It’s important to note that the AAP recommendation is not co-sleeping. “There’s tons of evidence on the benefits of room sharing and sometimes it’s extrapolated to co-sleeping or bed sharing,” Solomonian says. “And that’s a little bit controversial because if a parent is co-sleeping with a child or bed sharing, there’s a risk that they could roll over on the child or they could suffocate the infant.” Additionally, most parents sleep with pillows, blankets, and/or soft mattresses that make the parents’ bed an unsafe sleep surface for babies.
Other Benefits of Room Sharing
Aside from the safety benefits of room sharing, there are myriad emotional and social benefits of being physically close with your newborn. “It allows breast-feeding to be more effective,” Solomonian says. “So, when baby’s in another room and mom doesn’t hear the baby fussing, there’s a bit of a delay in terms of responding to the baby’s needs to nurse.” By being able to feed the infant sooner, parents can teach their child his needs can be met in a timely fashion without needing to scream at the top of his lungs or wail for prolonged periods of time. This can help minimize fussiness and excessive crying.
Aside from breast-feeding benefits, room sharing also helps with “reducing stress because parents are probably getting more sleep, they’re more connected to their babies, and that promotes a lot of those healthy neurotransmitters and hormones in the body as opposed to the stress hormones,” according to Solomonian. In other words, being with your baby can help make you feel closer.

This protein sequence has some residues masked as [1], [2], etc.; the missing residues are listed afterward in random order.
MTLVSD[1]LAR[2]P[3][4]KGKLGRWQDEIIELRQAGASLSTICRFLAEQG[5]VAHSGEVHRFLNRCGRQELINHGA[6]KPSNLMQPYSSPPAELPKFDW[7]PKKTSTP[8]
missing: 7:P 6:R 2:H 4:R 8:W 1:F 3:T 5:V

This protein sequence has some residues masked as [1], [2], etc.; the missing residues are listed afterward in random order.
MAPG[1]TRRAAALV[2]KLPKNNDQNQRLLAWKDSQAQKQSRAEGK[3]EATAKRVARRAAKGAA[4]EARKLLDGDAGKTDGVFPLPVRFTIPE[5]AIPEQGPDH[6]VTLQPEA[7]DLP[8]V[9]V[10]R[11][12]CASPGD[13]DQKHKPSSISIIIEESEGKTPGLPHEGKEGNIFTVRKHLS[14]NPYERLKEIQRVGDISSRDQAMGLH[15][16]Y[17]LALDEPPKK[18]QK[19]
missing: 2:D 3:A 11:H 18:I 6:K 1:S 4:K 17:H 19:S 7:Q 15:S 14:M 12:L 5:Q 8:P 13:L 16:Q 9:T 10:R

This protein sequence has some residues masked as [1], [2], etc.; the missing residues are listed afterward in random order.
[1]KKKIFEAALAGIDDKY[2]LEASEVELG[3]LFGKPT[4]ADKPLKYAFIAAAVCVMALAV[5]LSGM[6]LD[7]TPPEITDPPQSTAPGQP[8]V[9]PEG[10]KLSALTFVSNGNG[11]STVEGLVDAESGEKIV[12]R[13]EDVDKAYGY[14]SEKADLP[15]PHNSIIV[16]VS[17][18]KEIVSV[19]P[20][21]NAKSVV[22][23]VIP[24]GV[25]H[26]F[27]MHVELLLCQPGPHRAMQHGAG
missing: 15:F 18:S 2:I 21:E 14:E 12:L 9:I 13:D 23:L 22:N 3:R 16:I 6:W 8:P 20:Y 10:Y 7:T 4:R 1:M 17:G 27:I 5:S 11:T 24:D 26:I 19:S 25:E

Drawbacks of Room Sharing
Room sharing may seem like the perfect sleeping arrangement, but, realistically, caring for a newborn will force you to adjust certain aspects of your life, and room sharing is no different. Your baby will have different sleeping patterns and bedtime needs than you or your partner. Most newborns sleep between 16 and 17 hours a day, but usually only in 1- to 2-hour increments, according to the AAP. This inevitably makes for an irregular sleeping schedule for parents.
This difference in sleep patterns can result in displacement of popular pre-bedtime activities for parents like reading or watching TV in bed. The light and sound produced can keep the baby awake and disrupt her sleeping pattern, O’Connor says. However, this doesn’t mean your nighttime hobbies are gone for good. “If the parents want to do something that involves lights and noise, they can go somewhere else,” O’Connor says.
For couples who are worried that sharing a room with their baby will impact their relationship in terms of physical intimacy, O’Connor recommends going to another room or dropping your little one off with a babysitter for an evening. Additionally, it’s important to remember that part of parental intimacy is “being kind to each other throughout the day, and offering help, and not being stressed,” Solomonian says. “Intimacy happens in all sorts of ways besides sex.”
Ultimately, there are a lot of ways in which families can manage their bedtime routines and sleeping arrangements, whether that’s moving the baby into the parents’ room or vice versa. “There’s not one way to do it and there’s not one way that must be done (besides being safe),” O’Connor says. “Each family has to do what works best for them.”